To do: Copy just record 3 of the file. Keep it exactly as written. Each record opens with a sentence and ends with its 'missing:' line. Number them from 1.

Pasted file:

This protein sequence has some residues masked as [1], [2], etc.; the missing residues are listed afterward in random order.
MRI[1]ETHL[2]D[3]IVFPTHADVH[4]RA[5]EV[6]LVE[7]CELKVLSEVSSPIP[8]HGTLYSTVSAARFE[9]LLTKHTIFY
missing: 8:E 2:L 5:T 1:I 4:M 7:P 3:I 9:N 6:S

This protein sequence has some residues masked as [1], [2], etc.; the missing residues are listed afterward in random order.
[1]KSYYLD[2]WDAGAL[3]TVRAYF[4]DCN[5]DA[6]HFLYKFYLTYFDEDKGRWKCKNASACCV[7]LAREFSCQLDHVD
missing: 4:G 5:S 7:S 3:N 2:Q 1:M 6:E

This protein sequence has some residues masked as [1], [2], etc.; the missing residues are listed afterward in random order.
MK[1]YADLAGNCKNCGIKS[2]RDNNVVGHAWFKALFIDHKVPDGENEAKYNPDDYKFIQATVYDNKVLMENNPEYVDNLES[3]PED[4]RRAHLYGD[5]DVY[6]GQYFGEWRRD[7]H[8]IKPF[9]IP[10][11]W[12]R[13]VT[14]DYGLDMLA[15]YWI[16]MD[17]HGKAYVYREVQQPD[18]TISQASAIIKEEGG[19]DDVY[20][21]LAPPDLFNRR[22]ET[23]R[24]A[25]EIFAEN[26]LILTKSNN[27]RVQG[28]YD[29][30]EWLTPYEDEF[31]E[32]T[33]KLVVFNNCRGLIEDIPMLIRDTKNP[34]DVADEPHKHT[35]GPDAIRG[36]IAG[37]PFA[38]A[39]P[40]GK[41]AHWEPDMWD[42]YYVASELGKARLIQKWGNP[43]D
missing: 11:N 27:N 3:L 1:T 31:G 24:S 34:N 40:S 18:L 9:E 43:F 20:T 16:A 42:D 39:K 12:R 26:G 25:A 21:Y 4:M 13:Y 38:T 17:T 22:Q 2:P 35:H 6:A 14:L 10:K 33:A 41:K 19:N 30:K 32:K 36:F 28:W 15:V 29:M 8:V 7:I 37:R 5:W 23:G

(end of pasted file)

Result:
This protein sequence has some residues masked as [1], [2], etc.; the missing residues are listed afterward in random order.
MK[1]YADLAGNCKNCGIKS[2]RDNNVVGHAWFKALFIDHKVPDGENEAKYNPDDYKFIQATVYDNKVLMENNPEYVDNLES[3]PED[4]RRAHLYGD[5]DVY[6]GQYFGEWRRD[7]H[8]IKPF[9]IP[10][11]W[12]R[13]VT[14]DYGLDMLA[15]YWI[16]MD[17]HGKAYVYREVQQPD[18]TISQASAIIKEEGG[19]DDVY[20][21]LAPPDLFNRR[22]ET[23]R[24]A[25]EIFAEN[26]LILTKSNN[27]RVQG[28]YD[29][30]EWLTPYEDEF[31]E[32]T[33]KLVVFNNCRGLIEDIPMLIRDTKNP[34]DVADEPHKHT[35]GPDAIRG[36]IAG[37]PFA[38]A[39]P[40]GK[41]AHWEPDMWD[42]YYVASELGKARLIQKWGNP[43]D
missing: 11:N 27:N 3:L 1:T 31:G 24:S 34:N 40:S 18:L 9:E 43:F 20:T 16:A 42:D 39:K 12:R 26:G 25:A 21:Y 4:M 13:Y 38:T 17:T 22:Q 2:P 35:H 6:A 14:L 10:K 33:A 41:K 19:N 30:K 32:K 36:F 28:W 15:V 29:M 8:V 7:I 37:R 5:W 23:G